My PPC isn’t all that heavy but pulling it up the ramps has to be done slowly and carefully so that the wheels don’t fall off the sides of the ramps.  To make that a more precise operation I mounted a winch in the front of the trailer.  It is remotely operated so I can stand in front of the PPC and guide it carefully onto the trailer while the winch does the pulling.  I also added a battery to operate the winch rather than run it off my truck power.  I’ll just put the battery on a charger every month or so and it should be fine.

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Now I just have to wait for the weather to clear up so I can give the trailer a test and drive it out to New Jerusalem and do some flying!

Here’s a bonus video of me describing the trailer.

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High Sierra Flyin 2018

I finally got to return to the High Sierra Fly-in this year after missing last year due to having my parachute repaired and inspected.  The High Sierra Fly-in or HSF was started by a group of guys who liked to land their airplanes at off airport airstrips and in out of the way places.  I joined them a few years in my Rans S6ES.  That was why I built it in the first place.  Even after I had exchanged my fixed wing for my powered paraglider I still went to HSF.  This year will probably be my last but I’ll get to that later.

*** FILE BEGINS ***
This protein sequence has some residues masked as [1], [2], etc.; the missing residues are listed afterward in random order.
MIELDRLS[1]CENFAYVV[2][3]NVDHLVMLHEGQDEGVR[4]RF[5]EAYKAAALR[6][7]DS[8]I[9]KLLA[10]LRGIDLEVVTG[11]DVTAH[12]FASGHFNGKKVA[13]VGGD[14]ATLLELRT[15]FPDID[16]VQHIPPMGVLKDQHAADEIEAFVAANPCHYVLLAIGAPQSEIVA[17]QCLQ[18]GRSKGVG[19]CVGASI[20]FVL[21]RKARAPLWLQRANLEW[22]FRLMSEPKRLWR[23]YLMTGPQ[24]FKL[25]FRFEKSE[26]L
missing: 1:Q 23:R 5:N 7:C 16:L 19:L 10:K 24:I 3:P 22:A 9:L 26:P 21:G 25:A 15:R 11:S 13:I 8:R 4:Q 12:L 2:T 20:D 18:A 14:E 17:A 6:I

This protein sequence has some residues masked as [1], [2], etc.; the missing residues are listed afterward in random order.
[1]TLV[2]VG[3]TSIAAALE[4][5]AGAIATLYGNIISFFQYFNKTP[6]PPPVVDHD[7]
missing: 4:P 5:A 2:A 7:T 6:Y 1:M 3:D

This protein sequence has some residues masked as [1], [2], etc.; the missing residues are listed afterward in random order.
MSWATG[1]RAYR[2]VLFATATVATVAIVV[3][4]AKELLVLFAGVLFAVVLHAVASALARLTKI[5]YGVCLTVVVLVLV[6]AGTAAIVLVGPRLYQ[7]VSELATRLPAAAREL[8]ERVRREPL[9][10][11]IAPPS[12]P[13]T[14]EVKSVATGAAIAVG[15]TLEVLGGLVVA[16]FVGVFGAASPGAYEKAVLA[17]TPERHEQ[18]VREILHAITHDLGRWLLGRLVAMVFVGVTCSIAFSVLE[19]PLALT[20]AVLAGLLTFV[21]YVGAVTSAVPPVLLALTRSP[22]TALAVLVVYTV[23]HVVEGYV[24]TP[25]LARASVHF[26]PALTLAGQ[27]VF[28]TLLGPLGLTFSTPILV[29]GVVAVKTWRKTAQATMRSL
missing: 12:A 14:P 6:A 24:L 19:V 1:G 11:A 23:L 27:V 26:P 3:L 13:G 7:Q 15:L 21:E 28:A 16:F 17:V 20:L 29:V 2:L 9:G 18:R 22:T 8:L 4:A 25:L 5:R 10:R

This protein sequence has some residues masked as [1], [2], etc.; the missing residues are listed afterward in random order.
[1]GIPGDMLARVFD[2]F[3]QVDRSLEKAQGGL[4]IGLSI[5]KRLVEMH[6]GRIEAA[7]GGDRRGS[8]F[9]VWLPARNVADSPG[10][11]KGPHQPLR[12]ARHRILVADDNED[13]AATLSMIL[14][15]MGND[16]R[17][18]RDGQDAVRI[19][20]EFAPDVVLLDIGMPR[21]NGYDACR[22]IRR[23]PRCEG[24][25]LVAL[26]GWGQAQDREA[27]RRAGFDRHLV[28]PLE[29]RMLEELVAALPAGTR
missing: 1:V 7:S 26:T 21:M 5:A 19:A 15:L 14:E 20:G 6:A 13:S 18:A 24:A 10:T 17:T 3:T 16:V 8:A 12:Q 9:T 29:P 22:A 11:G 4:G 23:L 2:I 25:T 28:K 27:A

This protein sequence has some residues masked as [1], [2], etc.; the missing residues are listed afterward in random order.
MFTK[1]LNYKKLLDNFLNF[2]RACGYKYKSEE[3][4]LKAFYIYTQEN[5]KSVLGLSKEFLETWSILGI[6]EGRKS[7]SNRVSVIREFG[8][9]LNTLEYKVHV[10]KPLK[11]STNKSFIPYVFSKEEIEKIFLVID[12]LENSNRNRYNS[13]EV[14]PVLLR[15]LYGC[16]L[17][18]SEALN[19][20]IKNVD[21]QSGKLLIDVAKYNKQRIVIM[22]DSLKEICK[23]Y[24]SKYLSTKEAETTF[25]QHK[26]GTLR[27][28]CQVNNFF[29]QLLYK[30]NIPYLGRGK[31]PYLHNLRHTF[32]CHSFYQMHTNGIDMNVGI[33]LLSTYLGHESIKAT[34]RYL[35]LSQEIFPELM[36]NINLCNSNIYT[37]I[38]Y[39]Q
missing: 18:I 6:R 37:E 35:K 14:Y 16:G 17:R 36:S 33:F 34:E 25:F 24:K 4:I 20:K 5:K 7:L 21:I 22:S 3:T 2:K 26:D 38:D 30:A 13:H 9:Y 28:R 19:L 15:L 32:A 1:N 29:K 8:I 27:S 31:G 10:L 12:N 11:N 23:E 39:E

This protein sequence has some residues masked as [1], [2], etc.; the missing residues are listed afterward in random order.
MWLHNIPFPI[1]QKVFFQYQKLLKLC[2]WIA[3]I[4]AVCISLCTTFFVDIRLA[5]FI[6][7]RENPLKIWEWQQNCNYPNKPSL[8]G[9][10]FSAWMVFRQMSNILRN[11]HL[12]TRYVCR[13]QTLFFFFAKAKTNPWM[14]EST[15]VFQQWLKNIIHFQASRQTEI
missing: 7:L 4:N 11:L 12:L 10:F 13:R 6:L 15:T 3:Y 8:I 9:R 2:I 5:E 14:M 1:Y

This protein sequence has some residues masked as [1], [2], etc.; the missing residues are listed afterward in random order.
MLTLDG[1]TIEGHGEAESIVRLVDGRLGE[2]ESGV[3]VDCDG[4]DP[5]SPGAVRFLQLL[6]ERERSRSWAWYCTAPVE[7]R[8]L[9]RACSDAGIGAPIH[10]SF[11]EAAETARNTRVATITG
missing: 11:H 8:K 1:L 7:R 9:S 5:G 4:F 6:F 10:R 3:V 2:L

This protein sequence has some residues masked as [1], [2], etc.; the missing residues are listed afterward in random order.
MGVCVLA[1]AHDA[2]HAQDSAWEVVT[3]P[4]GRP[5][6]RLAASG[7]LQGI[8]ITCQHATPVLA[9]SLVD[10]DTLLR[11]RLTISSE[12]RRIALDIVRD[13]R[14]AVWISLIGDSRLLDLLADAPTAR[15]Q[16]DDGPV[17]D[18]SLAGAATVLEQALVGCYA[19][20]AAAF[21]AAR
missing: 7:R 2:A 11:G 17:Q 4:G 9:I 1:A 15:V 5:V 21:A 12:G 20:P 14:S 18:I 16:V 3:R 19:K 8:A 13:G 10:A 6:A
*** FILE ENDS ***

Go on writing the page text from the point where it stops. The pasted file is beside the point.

HSF is held on Flanagan Dry Lake which we call Dead Cow Lake.  That’s because the first time our organizer, Kevin Quinn, landed there he came across a dead cow and so the place was called that.  Dead Cow is roughly 2 miles wide by 4 miles long.  It has lots of room to maneuver and park airplanes.   Lots of camping space too.  A few of our group purchased property on the northwest shoreline of the dry lake and this is where we camp.  The rest of the lakebed is managed by the Bureau of Land Management and is open to the public for recreational use.